Friday, May 17, 2013

Going Gluten Free

I’ve never been one to follow fad diets. I am firmly convinced that you should eat what you enjoy and enjoy what you eat. The problem with this philosophy is that I enjoy chips and chocolate and pasta way too much. For a while there I was dining on KD more often than could possibly be good for anybody. I’m not much into cooking and I don’t have an adventurous palate at the best of times, so quick and easy is my typical kitchen MO.

I have this daughter, though, who decided to cut gluten from her and her children’s diet (along with most dairy and sugar). Her enthusiasm for healthy eating was, I admit, resisted on my part, even though I saw the positive results she was getting. All the hype about gluten actually irritated me (not from my daughter, but in general) and I rolled my eyes at many people who seemed to be lapping it up. Then the popular Wheat Belly book started making the rounds. As a librarian, it is difficult not to be exposed to these trends and, while I usually smile and nod around gritted teeth when patron demand guides my acquisition budget to them, I will, on occasion, check out (literally) these books to see what all the hype is about.

More and more, people were telling me about their personal experiences with going gluten free. In the past year or so I think I’ve seen several hundred pounds disappear from the bellies of people who espouse the gluten-free life style. I use life-style rather than just diet, because that’s what it is!

A few weeks ago, after only the first few chapters of Wheat Belly, I decided to give it a try. Life without pasta was going to be a challenge, but I persevered. Rice pasta, rice and potatoes are now opening up a whole new world of eating experience for me.

I really missed my peanut butter and jam sandwiches, too. No bread = no toast, no eggs Benedict, no creamed tuna on toast, no grilled cheese sandwiches, no garlic toast, no croutons. Bah! How do people live like this?!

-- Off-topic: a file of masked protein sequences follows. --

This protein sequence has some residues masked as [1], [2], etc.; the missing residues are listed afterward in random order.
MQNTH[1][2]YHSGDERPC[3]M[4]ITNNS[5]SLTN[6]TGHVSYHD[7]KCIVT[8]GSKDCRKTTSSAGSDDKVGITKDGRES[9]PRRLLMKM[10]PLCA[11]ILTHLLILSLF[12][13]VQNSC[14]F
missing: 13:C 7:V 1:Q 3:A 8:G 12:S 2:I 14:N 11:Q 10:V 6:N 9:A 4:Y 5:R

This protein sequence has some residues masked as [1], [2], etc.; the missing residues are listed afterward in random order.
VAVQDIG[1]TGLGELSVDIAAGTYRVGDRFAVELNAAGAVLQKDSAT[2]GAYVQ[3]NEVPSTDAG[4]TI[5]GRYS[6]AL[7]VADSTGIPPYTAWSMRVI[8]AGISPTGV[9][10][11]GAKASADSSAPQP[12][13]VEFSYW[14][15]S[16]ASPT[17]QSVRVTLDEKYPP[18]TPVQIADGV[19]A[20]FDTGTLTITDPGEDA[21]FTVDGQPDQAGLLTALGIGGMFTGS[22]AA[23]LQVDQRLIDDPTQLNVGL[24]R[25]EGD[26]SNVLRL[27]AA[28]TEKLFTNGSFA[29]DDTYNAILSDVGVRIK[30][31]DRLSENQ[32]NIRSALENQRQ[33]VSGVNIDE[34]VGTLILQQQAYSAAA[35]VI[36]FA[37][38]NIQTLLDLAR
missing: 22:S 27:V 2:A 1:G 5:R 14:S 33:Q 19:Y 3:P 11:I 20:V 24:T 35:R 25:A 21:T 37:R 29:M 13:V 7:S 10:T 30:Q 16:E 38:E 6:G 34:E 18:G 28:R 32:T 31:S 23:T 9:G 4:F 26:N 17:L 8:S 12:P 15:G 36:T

Well, I guess they get creative. And that’s what I’m doing. Gluten-free pancakes work perfectly for sandwiches, eggs Benedict and creamed tuna. Not so much for grilled cheese or garlic toast or croutons, but hey! life’s full of little trade-offs.

I was also dismayed, after recently discovering the wonders of spanakopita, to discover that gluten-free phyllo pastry is non-existent. What? No spanakopita? Unacceptable!

Enter Google and the unearthing of a simple recipe for gluten-free pastry suitable for spanakopita pie.

Enter, also, DebiLyn Smith, author of Running From Cancer: a Tilted Memoir, for Sinless Chocolate Macaroons (page 209). These little treats are amazingly delightful in spite of the fact that they contain no sugar and no flour at all. (Running from Cancer is available at in paperback and Kindle editions, but not on yet.)

And enter as well, my health nut daughter, who recently visited me for a week and showed me just how tasty the GF world of cuisine can be.

In just three weeks I’ve lost 7 pounds. I feel more alert and I sleep better. I have a noticeable rise in energy. And I’m not constantly hungry!

I can still enjoy chips and chocolate. But I don’t feel compelled to wolf down a whole chocolate bar or hoover back an entire bag of chips; a couple of bites and I save the rest for later. (Apparently GF saves money and cuts down on garbage, too!) I find myself more inclined to reach for a piece of fruit or some veggies and dip than junk food. And passing up powdered donuts and mini cupcakes is way easier than I thought it would be.

Hot dogs and hamburgers without the bun are not so bad. I have to eat them with a fork instead of my hands, but I can live with that.

I am amazed, having become a label-reader, how much wheat there is in the food we buy. It’s everywhere, in everything. And, I’ve discovered, it’s addictive. Polypeptides produced in the digestion process actually penetrate the blood/brain barrier and interact with opiate receptors in the brain, giving a mild high and causing – sometimes sever – withdrawal symptoms. Wow! That’s crazy! All because wheat has been so genetically modified to increase yield over the past 60 years or so that it is, in effect, a drug. I won’t get into the economic realities that go along with that. Suffice it to say that it’s one of those little details that food manufacturers and government licensing bodies don’t want consumers to know. (I do love a good conspiracy theory!)

Anyway, I’m off now to enjoy a bowl of porridge and some fruit… yes, an orange sounds yummy. And later spanakopita pie and Sinless Chocolate macaroon baking will be in order. Curry rice noodles, anyone?

1 comment:

  1. Hmmm....I thought there was gluten in most grains, including oats, as well as in potatoes. But if cutting back on the carbs is working, good for you! We're doing the same kind of thing - eating Wasa crackers instead of bread, mashing cauliflower instead of potatoes. Do you know that you can put PB&J on rice crackers?? Keep up the good work - good to hear you're feeling good with this life-style change.


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